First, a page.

From a global pandemic to the fastest bear market and one of the greatest stock rebounds in history, 2020 has been both historic and devastating in many ways. Considering the magnitude of current events, it is easy to forget 2020 is also an election year. As we inch closer to the highly anticipated vote, we can expect more focus to move to November 3.
Rather than trying to predict future market movements, investors should focus on risk. For investors, understanding investment risk is a vital concept as it is a function of loss.
For example, the more portfolio risk that is taken, the greater the loss potential may be when markets decline. We tackle this phenomenon by applying educated assumptions in an attempt to avoid catastrophic damage over time. This is in the same vein of virtually every professional field; e.g. a surgeon speaking to probabilities, not certainties. These potential outcomes are based on historical data and events, statistics, trends, sentiment, etc., in an effort to control portfolio risk and to avoid permanent loss of capital.
History shows that stock market movements could be one of the best indicators of election results. One data point to consider is when stocks gained for the three months preceding the election, the incumbent party tended to win and vice versa when stocks declined.
As an example, there weren’t many who thought Hillary Clinton would lose in 2016. Though, the stock market did, as stock performance was weak before the election.
There may be many reasons for this relationship. I believe that Wall Street can sense change is coming, which leads to uncertainty over what new leadership may look like. Accordingly, investors tend to sell. When markets feel comfortable with an incumbent party victory, investors may feel they know what to expect based on the previous four years.
In fact, stocks have accurately predicted election results every year since 1984 and have been precise 20 out of 23 of the last elections (87%).
Apple, Microsoft, Amazon, Google and Facebook have helped spawn a number of acronyms as they try to capture the rise of mega-cap tech stocks that have led the market higher for much of the decade. The average return for these five stocks to date this year has been a gain of more than 30%, while the broad S&P 500 Index is just marginally positive, at 0.4% through July 30, 2020.
While many other areas of the market have remained largely static, the total market value of these stocks has dramatically increased, making them an increasingly larger piece of market cap-weighted indexes such as the S&P 500. As seen in the chart below, the combined weight of the top five stocks in the S&P 500 has increased to its highest level ever, at nearly 22%. Only one of those five stocks (Microsoft) was a top five name in the index during the previous peak of March 2000.
Do you believe this may pose a risk to the index? Whether you do or not, I believe you need to prepare for this possibility. There are many ways to work toward mitigating these risks.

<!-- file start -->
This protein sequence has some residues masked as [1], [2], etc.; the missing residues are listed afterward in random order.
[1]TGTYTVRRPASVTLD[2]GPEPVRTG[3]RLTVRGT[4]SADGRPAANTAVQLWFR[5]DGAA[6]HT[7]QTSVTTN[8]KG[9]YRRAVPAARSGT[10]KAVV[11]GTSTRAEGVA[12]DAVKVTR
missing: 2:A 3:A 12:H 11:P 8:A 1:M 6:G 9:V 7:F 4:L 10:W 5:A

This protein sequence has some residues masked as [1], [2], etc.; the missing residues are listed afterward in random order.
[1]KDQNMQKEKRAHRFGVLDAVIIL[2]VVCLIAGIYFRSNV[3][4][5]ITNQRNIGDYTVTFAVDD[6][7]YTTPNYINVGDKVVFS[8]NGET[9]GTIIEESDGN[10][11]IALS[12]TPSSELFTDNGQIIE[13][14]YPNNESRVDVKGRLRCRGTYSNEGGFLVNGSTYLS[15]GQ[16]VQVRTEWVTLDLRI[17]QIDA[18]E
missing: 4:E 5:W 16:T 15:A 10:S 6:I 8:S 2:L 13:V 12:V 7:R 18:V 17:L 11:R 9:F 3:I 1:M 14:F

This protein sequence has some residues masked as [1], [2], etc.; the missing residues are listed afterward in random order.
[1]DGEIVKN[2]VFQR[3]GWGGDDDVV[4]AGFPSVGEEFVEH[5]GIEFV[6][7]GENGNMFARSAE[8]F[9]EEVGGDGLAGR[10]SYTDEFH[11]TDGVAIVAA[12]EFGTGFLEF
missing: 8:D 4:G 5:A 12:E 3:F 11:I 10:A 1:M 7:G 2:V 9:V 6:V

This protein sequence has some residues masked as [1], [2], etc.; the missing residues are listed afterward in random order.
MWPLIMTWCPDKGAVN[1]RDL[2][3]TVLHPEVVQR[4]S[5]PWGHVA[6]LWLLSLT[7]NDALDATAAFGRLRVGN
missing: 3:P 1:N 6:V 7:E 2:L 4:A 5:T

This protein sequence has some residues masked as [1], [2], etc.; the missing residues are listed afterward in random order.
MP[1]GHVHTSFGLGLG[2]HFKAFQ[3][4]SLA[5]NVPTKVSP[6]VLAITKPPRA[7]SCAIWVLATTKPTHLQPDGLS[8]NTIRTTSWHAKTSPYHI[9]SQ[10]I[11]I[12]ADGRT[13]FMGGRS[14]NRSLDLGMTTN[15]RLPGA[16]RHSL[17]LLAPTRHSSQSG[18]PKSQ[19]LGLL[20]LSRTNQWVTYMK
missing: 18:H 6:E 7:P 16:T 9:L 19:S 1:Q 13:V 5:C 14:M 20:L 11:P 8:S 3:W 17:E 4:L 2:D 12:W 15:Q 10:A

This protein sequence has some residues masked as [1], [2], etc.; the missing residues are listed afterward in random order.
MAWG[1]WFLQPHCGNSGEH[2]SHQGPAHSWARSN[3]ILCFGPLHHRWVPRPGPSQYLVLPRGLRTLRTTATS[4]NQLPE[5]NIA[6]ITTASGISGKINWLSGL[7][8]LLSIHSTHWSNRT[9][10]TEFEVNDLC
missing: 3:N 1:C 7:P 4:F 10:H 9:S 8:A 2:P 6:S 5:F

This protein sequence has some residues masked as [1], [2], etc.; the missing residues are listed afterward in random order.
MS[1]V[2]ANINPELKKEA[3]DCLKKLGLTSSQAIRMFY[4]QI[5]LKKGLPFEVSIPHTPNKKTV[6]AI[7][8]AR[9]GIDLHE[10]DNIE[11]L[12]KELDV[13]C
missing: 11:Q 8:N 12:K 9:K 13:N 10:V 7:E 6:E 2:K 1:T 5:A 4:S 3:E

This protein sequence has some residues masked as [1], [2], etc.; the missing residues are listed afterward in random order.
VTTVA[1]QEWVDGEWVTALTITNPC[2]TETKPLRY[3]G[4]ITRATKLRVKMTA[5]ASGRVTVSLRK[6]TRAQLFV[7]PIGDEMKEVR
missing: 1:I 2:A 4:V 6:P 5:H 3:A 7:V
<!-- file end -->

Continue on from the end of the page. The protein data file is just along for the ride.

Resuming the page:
If you don’t have or are not confident in your risk management strategy, we would be honored to help educate you on possible ways to do so.
Time for gold to shine?
2020 is the first year since 1979 to have both gold and the S&P 500 make new highs during the calendar year. The last time this occurred in 1980, gold added another 17% and the S&P 500 was up 26%. It is widely believed that stronger gold likely means something is wrong in the markets and investors are more defensive, but it may not be that simple.
The U.S. dollar and gold were linked until 1971 when President Richard Nixon ended dollar convertibility to gold, however, since then, both gold and stocks have been higher 23 out of 49 years. Incredibly, in 12 of those 23 years, both assets were up at least 10%. 2019 was the last year gold and stocks rose over 10% simultaneously. This data suggest that gold and stocks can trend higher together, and it isn’t always a bearish development to see gold strong.
There can be many reasons to invest in gold. Gold based for seven years and broke out late last year, ushering in the new highs we are currently seeing. There’s an old technical saying that “the longer the base, the further in space,” and this played out quite well as illustrated by the chart below. Gold based for years before it surged higher. Technically, gold still looks like it will continue to do well, while fundamentally there are still tailwinds.
Investors have mentioned that it seems like there is an enormous volume of ever-changing data to consider. I believe what investors need is insight and context, which can be applied to your risk management process as it pertains to your specific family situation. This all works toward preserving your capital and avoiding large unrecoverable losses leading to the benefits of compounding returns.